September 15

Episode 6 – Being healthy is 100% psychology

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Being healthy is 100% psychology (0:39)

  • It doesn’t really get touched upon enough; a majority of people think that being healthy involves only exercise and nutrition because that is the thing that’s predominantly promoted in society.
  • Aaron talks about a woman who had been struggling to lose weight for a very long time. After seeing a picture of herself one Christmas, and realizing how much weight she had picked up, she managed to lose weight using the very same techniques she had tried before. She eventually adopted a healthier lifestyle as well.

Statistics on people don’t change even after heart surgery (02:33)

  • A study that tracked over 150,000 adults from both rural and urban areas in multiple countries over a six year period. Among them, 7519 participants suffered a cardiac arrest
    • Only 4.3% of the participants who had a cardiac event made changes in all three areas; smoking, diet and exercise.
    • Over 30% of them changed their behaviour in two areas, and approximately 47% improved their practices in only one area.
    • The lifestyle change that people had the most success with was, surprisingly, smoking cessation.
    • Healthy eating followed that with 39%, while only 35% of participants said they became more physically active after a cardiac event.
    • 7% of women who had had heart attacks or strokes, made no lifestyle changes, while 26% of men made no lifestyle changes;
    • Only 10 to 20% of patients eligible for cardiac rehabilitation programs actually signed up for them.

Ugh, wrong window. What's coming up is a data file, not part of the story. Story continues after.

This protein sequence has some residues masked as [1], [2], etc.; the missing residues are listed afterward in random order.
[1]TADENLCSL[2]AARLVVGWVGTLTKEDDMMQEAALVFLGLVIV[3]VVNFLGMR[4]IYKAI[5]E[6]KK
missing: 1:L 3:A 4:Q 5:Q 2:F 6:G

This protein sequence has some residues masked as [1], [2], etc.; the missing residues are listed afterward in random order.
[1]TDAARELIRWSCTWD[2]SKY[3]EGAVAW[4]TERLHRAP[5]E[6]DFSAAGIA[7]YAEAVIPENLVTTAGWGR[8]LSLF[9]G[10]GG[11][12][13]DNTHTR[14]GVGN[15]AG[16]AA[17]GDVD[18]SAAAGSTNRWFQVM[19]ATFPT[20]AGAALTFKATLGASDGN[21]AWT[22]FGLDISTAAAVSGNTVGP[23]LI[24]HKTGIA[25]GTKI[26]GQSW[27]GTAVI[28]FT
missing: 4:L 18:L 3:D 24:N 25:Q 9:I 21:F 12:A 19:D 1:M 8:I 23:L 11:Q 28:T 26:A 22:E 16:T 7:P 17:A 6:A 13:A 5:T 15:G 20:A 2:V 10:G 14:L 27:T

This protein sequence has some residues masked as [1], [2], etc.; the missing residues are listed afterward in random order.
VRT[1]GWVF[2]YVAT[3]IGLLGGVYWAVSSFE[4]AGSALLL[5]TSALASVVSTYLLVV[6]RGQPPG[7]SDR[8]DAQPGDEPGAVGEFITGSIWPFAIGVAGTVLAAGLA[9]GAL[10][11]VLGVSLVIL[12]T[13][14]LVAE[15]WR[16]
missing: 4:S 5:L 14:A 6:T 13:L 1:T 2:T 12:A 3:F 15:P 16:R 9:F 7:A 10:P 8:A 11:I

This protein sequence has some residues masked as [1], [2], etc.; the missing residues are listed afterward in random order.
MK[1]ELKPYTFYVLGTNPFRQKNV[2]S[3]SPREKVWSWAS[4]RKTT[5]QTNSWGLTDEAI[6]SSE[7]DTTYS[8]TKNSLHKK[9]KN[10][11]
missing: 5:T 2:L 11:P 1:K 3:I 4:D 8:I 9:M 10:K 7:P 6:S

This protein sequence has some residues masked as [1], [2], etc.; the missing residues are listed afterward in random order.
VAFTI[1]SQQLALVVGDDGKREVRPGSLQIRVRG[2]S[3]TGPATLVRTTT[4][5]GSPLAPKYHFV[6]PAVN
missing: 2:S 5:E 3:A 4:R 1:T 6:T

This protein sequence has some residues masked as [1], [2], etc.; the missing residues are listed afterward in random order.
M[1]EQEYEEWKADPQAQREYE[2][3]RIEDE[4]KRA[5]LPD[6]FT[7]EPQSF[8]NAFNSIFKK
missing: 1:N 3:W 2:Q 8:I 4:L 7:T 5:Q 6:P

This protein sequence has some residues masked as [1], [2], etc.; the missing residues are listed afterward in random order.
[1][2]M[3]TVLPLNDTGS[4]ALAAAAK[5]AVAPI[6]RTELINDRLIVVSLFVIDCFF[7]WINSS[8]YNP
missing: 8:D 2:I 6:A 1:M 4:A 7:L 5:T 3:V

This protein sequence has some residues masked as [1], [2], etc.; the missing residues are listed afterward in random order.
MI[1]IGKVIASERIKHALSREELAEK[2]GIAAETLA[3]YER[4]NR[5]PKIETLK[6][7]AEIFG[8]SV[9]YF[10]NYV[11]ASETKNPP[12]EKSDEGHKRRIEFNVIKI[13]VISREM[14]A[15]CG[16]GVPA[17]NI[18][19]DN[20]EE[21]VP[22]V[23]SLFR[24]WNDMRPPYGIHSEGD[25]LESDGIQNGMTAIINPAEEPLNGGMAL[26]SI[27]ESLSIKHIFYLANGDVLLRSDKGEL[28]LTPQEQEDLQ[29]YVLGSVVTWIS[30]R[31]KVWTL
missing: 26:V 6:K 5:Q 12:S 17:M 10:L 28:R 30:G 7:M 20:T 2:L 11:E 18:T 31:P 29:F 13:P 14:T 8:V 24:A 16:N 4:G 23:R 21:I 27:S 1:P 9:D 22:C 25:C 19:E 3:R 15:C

So why, even when death is staring them in the face, do people not change? (4:40)

  • There are two clear reasons relating to psychology.
  • The first is habit; the habit that lead to heart disease has been honed over the years, it’s more familiar and more desirable than any new habit you’re looking to create.
    • Habitual behaviour takes less energy. So part of the brain’s preference is to do what was done before.
  • The second reason is the perceived gravity of the task. Many people don’t know where to start, or simply find the task of changing too overwhelming.
    • So many conclude that it’s impossible and they may as well enjoy the rest of their life while they can’, many think like that.
    • Others start off with the best of intentions but do not see results fast enough, and then miss the point that increasing their health is a lifestyle pursuit.

How would you start to get your psychology right to start being healthier (06:54)

  • There are five points you have to integrate:
  1. Get Tangible; Being healthy is ambiguous, so you need to be clear on what health means.
  2. Anticipate Roadblocks; When you are creating new habits, the old habits will be easier and more familiar to you. So map out what the roadblocks are and determine what to do about them.
  3. Mini-wins; The brain of them operates on little dopamine spikes, you have to recognize your mini-wins because being healthy is a lifelong long process.
  4. Your ‘Why’ or The purpose; You have to get out of the weight loss mindset. ‘Healthy’ is ambiguous, so you have to have a drive.
  5. Be open to change; Beliefs about yourself, and your ability, will shine through, they will keep you as you are, beliefs are rigid but being open to the idea that you can change is the route to being healthier. There’s something called ‘confirmation bias’, the idea is that we have a mental filtering mechanism which validates our current beliefs and values.

Conclusion (12:55)

  • When you integrate those into your daily life, you will find that there are many opportunities for you to be healthier, and as they accumulate, you’ll find that a year from now, six months from now, you’ll be that little bit more healthier, so that you can build upon it further.

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